Marketing Mix Modeling: How to Use It to Forecast Future Impact

Jacob Smart
by Jacob Smart 08 Feb, 2017

In today's workplace, marketers are forced to come up with new and improved ways of gaining product revenues. Understanding how much media to use and which mediums are most effective lead to discussions on how to efficiently promote sales. How is this process done? Simple, through a method called marketing mix modeling.

What is Marketing Mix Modeling? 

As defined by Google: "Marketing Mix Modeling (MMM) is a way for marketers to gain visibility into the extent to which business results, such as sales, are driven through marketing initiatives... In layman's terms, MMM seeks to demonstrate how much business success was generated by controllable marketing variables, otherwise known as the four Ps of marketing: Price, Product, Place and Promotions."

What are the Uses of Marketing Mix Modeling?

This model for statistical analysis allows marketers to use regressions and time series data to estimate how impactful future marketing tactics will be on potential sales possibilities. Sounds like a whole bunch of fancy words put together, right? Well, the idea behind this strategy is actually quite simple. It's pretty much correlating data on previous marketing spending with business performance, and using that information to make data-backed decisions on where to spend future budgets. A few data component points which are measured could be:

- Base and incremental sales/volume

- Media and advertising

- Sales promotions offered

- Distribution costs

- Competition costs

When these statistics are presented in user-friendly visualizations, they can be incredibly helpful for marketers to use to their advantage. When the gathered data is presented accordingly, it allows anyone from an individual analyst to an entire marketing agency to decide where to allocate marketing budgets efficiently for future spending quarters. 

Why Use a Marketing Mix Model?

Let's paint a scenario. The sales report finally came in for the new quarter and it's sub-par to say the least. Management is going to wonder why this number is lacking, and, unfortunately for us marketers, it's our responsibility and we'll be the ones to blame. Instead of guessing what the issue is, we look at different factual variables in order to connect the dots and come up with a solution. This is exactly what Marketing Mix Modeling allows us to do. It gives marketers the opportunity to understand how business results are directly related to advertising behavior. Once correlations are observed, companies can understand where exact budget and money allocations are going and what the results are.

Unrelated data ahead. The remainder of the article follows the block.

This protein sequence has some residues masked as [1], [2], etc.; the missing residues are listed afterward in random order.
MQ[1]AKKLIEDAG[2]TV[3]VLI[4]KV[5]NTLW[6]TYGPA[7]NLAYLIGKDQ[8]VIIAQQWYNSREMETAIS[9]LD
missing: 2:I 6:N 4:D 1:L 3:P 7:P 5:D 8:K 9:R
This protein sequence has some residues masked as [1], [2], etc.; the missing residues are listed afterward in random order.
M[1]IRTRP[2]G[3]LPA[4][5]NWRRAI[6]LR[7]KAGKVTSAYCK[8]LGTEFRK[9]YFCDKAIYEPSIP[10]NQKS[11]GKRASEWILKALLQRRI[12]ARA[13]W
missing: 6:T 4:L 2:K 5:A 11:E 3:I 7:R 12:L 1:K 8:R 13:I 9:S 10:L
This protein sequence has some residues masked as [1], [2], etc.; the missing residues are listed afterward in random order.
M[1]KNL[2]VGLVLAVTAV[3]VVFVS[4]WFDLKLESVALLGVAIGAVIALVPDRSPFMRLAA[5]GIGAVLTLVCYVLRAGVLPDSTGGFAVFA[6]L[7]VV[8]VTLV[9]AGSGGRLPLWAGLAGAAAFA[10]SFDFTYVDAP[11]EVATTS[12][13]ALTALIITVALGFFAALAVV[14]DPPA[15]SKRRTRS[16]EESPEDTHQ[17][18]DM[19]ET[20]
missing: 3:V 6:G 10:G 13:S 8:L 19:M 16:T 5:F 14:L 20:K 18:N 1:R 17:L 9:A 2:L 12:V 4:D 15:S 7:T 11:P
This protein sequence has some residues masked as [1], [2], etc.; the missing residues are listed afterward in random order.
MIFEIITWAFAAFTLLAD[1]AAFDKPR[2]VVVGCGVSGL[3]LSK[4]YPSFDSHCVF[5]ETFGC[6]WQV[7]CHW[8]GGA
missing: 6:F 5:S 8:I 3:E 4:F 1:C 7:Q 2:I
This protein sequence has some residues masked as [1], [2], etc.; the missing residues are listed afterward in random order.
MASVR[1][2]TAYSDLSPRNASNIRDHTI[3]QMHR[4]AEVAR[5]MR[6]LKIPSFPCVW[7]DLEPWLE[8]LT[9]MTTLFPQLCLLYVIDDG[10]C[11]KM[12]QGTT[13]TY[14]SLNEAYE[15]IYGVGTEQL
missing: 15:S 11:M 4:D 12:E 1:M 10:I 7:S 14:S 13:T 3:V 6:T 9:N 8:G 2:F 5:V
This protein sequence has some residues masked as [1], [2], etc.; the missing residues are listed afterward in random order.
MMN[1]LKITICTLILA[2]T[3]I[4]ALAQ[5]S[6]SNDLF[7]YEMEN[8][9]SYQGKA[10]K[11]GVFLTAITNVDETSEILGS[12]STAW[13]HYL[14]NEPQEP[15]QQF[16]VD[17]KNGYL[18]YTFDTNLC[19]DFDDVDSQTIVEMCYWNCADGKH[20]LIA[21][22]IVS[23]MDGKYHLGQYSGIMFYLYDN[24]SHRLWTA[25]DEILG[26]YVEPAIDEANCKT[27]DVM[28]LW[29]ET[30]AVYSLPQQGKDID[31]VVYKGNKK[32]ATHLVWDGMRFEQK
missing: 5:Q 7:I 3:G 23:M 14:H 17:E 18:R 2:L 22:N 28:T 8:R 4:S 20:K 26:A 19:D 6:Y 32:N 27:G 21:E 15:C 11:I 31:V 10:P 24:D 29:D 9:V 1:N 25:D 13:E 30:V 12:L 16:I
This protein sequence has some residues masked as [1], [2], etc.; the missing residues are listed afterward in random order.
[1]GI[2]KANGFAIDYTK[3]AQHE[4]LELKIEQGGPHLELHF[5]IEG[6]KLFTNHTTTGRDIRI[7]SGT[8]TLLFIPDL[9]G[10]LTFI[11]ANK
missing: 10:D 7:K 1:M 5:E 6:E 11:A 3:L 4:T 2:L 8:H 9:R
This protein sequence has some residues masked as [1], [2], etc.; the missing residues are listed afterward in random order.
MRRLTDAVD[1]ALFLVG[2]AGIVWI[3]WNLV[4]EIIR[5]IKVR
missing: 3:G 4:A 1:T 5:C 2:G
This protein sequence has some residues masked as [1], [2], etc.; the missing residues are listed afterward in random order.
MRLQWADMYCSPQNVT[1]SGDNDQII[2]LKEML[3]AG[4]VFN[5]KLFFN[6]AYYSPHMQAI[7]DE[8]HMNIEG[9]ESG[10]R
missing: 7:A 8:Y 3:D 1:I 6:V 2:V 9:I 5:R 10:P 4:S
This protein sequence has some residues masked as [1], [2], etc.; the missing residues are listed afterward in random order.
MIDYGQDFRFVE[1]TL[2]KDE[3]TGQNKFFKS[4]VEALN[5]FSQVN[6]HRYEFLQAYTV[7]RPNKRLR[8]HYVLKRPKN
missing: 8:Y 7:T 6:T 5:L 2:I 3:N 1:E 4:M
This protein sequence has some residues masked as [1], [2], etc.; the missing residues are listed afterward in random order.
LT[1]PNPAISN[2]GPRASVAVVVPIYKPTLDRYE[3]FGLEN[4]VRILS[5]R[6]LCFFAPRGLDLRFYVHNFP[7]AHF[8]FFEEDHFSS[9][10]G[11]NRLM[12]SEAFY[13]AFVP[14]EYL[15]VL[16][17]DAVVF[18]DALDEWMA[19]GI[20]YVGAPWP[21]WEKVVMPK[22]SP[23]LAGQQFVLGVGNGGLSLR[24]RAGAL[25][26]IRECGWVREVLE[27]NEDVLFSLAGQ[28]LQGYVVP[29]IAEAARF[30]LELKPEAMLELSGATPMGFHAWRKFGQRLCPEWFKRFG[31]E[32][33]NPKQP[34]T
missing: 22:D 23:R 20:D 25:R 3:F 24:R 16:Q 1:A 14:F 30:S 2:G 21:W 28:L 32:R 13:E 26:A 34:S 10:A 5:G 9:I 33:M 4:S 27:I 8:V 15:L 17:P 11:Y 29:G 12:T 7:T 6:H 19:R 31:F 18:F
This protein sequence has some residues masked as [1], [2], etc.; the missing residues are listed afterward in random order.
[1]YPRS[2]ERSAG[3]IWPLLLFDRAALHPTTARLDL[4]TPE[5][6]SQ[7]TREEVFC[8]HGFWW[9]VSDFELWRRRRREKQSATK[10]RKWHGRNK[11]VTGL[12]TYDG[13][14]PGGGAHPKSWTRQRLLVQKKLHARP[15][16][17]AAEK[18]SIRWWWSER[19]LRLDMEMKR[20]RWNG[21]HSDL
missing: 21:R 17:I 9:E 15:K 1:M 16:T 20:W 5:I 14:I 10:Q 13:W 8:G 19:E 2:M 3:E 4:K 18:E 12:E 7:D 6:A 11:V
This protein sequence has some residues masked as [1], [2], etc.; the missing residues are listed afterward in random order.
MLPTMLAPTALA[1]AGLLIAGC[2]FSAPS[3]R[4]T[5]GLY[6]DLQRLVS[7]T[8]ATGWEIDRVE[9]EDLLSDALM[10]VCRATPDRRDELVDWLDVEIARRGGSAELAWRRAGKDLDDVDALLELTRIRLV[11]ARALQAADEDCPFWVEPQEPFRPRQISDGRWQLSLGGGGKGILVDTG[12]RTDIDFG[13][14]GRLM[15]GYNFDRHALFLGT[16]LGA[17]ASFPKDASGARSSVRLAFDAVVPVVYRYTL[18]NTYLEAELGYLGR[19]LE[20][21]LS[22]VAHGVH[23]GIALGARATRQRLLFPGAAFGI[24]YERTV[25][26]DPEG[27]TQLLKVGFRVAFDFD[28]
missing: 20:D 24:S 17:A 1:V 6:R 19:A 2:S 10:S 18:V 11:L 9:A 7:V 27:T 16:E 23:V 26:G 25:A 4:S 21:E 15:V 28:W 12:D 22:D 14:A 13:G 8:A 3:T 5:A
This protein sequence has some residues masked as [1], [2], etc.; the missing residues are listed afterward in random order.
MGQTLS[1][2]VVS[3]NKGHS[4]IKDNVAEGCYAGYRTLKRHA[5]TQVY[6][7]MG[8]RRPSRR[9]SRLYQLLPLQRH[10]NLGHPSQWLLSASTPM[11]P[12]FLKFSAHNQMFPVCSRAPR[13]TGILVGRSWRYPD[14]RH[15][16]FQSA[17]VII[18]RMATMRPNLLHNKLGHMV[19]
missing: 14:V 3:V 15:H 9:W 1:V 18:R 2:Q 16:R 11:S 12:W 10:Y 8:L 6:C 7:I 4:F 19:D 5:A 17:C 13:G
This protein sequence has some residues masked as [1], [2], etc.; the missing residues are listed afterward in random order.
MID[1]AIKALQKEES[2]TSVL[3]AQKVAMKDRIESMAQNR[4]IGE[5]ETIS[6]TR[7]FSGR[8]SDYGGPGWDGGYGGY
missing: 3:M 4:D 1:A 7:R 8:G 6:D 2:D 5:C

The biggest advantage of this approach is that it alleviates spending confusion. This basically means that money won't be randomly poured into channels that are inherently cost-exhausting with no immediate benefits. On the flip side, some of the more common critiques of this practice are the infrequency of reports and the detail level of the actual research. The real issue is that valuable data points aren't being discovered. Take a look at these two statistics from this report by HubSpot:

-  Twenty-eight percent of marketers say securing enough budget is their top marketing challenge

- Marketers that calculate ROI are 1.6 times more likely to receive higher budgets

From a data perspective, proving how certain social channels can offer considerable returns is one of the biggest steps into swaying your higher-ups to approve budgets. For example, if social media paid advertisements work well, it becomes your job to prove how they can have a positive impact for prospective future planning. 

Can Marketers Predict the Future?

Nostradamus looked at the stars to see his prophecies unfold; we marketers look at something 

Numbers confirm decision-making and ensure that the right channels are being funded. Without hard facts, budget arrangements would have a sense of uncertainty and outcomes would have no backing. As much as opinionated thoughts come into question when deciding what works and what doesn't, there's much more to brand building than picking numbers out of a hat. 

Data comes in many shapes and sizes, so fully understanding how to harness it is arguably the most important element of marketing mix modeling. Raw numbers don't resonate well without being affiliated to something of substance, so relevancy is key in coordinating your organization with the data you present. Showing changes over time is also a great way to visually represent whatever you're trying to confirm. Using business intelligence and data analysis programs that are available on the Web like Tableau, Qlik Sense or Microsoft Power BI can translate your data into a language that management understands. Pie charts, line graphs, scattered plots, etc., can visually depict correlations of what actions have positive and negative impacts on the company as a whole. 

The other part of this is to set and align results with the business goals your team wants to produce. Having a set target will guide the focus for data requirements that are addressed during this course, and in the end will prevent any uncertainty of what's being put on display. Establish goals and achieve brand prosperity.

The Wrap Up

Marketing mix modeling should be your company's go-to source for time, money and energy allotment into different advertising tunnels. This process provides marketers with reassurance that their campaign plans are profitable, and will accelerate brand awareness, thus making everyone happy. Use it and you'll see just how beneficial it can be.

Jacob Smart is a creative content writer and marketing expert for the SEO agency Aumcore. He loves writing blogs and learning about the industry, relevant to creative development and advancements in technology.